The man behind Kendrick Lamar’s recent references to Hebrew Israelite doctrine is a cousin to the rapper named Carl Duckworth — who goes by Karni Ben Israel and belongs to a Hebrew Israelite group headquartered in New York.
“All praises to the Most High God,” Israel wrote in a public Facebook post April 21, alongside a picture of himself and Lamar standing together in front of an outdoor pool. Israel’s clothing is decorated with the small ritual fringes popular among some Hebrew Israelites. Lamar is holding a Bible in his right hand and is wearing a T-shirt designed by Israel that includes a Scriptural reference.
The video blogger known as Vocab Malone reposted a screenshot of the photo on his Instagram feed on Friday.
Hebrew Israelites are people of color, mostly African American, who claim ancestral connection to the Biblical Israelites. The movement is diverse in its own right, and there are multiple branches or denominations.
On his new album, “Damn,” Lamar made references to core Hebrew Israelite doctrine and said, “I’m an Israelite, don’t call me black no more.” A voicemail from Lamar’s cousin appeared on another song, in which he says that Lamar will continue to suffer in this world until he recognizes he is “an Israelite according to the Bible.”
Israel lives in Florida and has posted several photos of himself with Lamar over the past two years.
“Me and Kendrick conversing yesterday” is how he captioned a photo from 2015 of the two standing with hands clasped. Israel called Lamar his “li cuz.”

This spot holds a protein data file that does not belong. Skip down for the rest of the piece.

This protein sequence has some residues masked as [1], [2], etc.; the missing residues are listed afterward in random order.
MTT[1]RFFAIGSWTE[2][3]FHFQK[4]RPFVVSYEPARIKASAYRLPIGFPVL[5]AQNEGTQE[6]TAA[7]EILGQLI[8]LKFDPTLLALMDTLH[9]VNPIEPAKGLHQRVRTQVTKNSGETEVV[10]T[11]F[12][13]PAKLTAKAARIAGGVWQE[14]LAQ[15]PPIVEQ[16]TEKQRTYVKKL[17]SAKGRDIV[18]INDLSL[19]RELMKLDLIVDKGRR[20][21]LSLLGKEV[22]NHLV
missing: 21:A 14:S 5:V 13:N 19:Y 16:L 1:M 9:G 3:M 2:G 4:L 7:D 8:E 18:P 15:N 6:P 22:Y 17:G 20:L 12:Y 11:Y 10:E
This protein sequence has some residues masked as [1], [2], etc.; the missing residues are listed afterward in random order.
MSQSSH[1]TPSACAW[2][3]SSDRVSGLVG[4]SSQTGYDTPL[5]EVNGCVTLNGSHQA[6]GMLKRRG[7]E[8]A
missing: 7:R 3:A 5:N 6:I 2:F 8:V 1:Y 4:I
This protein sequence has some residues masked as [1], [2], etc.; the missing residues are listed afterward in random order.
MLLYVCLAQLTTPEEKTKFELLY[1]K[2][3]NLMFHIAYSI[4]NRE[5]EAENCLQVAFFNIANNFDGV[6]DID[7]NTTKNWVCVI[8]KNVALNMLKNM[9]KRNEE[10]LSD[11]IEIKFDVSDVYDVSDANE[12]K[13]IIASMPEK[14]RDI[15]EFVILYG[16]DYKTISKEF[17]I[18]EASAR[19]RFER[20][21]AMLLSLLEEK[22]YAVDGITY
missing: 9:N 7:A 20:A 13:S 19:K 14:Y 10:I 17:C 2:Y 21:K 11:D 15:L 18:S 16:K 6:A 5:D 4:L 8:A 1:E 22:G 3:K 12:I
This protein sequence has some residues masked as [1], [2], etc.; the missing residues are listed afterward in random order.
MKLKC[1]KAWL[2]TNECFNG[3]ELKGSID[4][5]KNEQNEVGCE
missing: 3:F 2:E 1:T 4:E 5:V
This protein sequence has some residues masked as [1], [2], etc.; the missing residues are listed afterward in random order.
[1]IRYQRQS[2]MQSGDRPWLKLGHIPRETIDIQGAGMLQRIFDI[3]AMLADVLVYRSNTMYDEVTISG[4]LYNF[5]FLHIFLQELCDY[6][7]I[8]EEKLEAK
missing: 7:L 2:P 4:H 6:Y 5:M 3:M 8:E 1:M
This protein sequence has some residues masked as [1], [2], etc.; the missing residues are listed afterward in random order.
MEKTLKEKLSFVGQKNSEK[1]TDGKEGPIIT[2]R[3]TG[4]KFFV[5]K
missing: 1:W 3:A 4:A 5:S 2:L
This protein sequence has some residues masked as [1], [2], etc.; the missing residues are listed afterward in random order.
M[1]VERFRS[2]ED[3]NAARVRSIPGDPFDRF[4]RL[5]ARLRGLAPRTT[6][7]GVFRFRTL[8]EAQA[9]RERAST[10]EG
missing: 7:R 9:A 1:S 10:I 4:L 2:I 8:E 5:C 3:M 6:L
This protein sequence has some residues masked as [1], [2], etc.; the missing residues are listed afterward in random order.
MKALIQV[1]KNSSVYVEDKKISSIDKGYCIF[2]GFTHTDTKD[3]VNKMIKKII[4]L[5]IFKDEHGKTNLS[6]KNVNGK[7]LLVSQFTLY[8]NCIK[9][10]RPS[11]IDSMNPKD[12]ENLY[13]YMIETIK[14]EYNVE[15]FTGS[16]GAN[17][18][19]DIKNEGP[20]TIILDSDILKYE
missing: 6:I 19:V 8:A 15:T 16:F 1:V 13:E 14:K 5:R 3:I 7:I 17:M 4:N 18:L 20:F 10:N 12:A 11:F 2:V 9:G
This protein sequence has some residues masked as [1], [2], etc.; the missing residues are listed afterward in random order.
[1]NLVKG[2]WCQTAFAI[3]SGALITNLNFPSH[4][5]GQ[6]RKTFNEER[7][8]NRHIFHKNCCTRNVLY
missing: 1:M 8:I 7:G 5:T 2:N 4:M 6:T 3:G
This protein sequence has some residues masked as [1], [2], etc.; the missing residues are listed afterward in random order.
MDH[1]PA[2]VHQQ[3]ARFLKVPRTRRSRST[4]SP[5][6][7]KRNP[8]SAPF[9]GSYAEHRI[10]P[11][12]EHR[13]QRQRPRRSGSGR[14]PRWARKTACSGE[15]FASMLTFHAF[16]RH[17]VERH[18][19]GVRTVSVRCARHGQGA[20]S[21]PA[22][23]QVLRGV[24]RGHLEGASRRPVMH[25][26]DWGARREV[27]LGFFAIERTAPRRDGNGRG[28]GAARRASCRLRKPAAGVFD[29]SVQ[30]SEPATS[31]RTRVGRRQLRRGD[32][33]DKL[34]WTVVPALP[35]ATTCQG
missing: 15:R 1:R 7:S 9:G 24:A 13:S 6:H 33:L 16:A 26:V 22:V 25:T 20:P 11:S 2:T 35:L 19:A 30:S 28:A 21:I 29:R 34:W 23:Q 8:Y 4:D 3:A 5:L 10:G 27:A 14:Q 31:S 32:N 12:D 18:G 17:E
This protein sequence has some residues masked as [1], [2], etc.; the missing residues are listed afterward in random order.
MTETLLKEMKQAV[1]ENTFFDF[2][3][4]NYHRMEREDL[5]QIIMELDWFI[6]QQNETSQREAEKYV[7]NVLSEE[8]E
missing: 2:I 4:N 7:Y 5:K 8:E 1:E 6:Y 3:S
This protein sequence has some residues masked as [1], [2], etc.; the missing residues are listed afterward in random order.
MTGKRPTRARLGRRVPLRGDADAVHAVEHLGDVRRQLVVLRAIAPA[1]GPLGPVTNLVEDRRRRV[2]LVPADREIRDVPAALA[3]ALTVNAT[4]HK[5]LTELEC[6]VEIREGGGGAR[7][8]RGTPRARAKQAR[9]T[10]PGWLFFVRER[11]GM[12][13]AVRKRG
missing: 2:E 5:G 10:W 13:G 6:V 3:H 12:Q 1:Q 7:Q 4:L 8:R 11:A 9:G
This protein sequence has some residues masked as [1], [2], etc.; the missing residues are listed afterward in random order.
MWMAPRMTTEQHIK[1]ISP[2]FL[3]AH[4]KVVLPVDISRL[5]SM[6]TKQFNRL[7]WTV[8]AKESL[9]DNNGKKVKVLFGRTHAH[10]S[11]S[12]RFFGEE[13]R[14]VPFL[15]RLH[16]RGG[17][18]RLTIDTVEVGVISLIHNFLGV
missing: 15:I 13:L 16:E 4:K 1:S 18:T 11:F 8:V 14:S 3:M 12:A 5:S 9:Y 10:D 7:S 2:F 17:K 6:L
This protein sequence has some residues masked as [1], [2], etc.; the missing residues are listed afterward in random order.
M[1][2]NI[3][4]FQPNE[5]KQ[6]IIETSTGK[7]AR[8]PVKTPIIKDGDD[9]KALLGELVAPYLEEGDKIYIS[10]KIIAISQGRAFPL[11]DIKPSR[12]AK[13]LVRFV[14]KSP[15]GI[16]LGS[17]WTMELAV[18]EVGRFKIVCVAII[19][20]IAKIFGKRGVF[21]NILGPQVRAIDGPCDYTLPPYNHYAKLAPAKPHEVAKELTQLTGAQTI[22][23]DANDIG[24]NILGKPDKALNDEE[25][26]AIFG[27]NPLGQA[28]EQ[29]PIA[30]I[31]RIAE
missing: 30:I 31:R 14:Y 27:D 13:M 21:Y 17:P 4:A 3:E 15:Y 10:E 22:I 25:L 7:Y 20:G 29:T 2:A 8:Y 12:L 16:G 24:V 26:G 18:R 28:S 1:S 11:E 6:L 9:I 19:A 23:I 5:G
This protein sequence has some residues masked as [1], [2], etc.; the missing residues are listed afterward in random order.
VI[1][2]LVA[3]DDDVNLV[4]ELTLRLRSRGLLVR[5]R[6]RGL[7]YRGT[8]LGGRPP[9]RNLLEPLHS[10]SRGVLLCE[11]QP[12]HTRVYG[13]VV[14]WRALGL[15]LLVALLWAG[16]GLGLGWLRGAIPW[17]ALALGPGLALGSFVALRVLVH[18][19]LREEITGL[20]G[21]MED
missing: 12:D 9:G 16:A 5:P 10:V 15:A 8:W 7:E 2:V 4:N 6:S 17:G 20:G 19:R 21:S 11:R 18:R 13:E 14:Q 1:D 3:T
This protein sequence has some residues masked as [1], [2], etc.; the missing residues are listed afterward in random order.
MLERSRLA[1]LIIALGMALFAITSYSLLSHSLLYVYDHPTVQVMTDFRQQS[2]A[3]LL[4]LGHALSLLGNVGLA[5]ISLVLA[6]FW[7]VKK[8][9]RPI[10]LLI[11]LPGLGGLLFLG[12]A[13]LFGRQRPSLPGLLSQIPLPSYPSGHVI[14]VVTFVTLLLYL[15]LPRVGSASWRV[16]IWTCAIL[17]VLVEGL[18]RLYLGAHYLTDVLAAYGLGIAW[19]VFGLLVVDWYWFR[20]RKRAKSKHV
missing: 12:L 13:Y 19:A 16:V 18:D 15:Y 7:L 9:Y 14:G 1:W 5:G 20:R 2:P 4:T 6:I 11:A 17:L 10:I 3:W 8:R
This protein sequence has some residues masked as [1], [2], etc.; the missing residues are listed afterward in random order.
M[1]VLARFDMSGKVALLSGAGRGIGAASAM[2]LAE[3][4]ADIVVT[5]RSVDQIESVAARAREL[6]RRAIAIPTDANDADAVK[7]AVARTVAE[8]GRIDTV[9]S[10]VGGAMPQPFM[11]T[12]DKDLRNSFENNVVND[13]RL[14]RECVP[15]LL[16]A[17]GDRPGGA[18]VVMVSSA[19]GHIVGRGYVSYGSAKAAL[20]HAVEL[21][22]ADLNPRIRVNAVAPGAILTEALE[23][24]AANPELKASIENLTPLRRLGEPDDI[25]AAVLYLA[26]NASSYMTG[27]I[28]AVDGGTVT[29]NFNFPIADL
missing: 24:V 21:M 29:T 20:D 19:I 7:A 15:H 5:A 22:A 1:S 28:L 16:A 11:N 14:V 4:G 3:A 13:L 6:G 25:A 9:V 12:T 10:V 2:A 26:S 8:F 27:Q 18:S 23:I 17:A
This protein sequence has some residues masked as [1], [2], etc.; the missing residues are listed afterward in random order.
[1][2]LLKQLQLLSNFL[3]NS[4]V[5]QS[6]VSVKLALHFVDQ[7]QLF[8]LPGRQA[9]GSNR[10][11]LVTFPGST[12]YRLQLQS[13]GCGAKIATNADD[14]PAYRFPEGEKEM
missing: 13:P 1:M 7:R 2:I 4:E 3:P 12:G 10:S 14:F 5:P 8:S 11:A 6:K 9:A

Israel’s public profile reveals he has been active since at least 2015 in Israel United In Christ, a Hebrew Israelite group that was formed in 2003 and is headed by a former New York City police detective known as Bishop Nathanyel. The group refers to Jesus by his Hebrew name, Yeshua, and reveres him as the Messiah.
The website of IUIC features core Hebrew Israelite beliefs about Biblical heritage and the nature of worldly suffering.
“Blacks and Hispanics must learn the truth that they are the Biblical 12 tribes of the nation of Israel,” IUIC’s website reads. “Disobedience to God’s laws [has] been the root of all of our troubles.”
It is unclear whether Lamar has any formal connection to this group or any other.
In a weekend address, Nathanyel spoke about Lamar and the recent references to Hebrew Israelite doctrine, defending the group’s beliefs against what he saw as criticism coming from outsiders.
IUIC is recognizable by its distinctive purple and yellow clothing. Their ranks number around 3,000, and they have outposts, or camps, across the country. They are one of a handful of groups that share some organizational connection to a 1960s school in Harlem that was headed by a man known as Abba Bivens.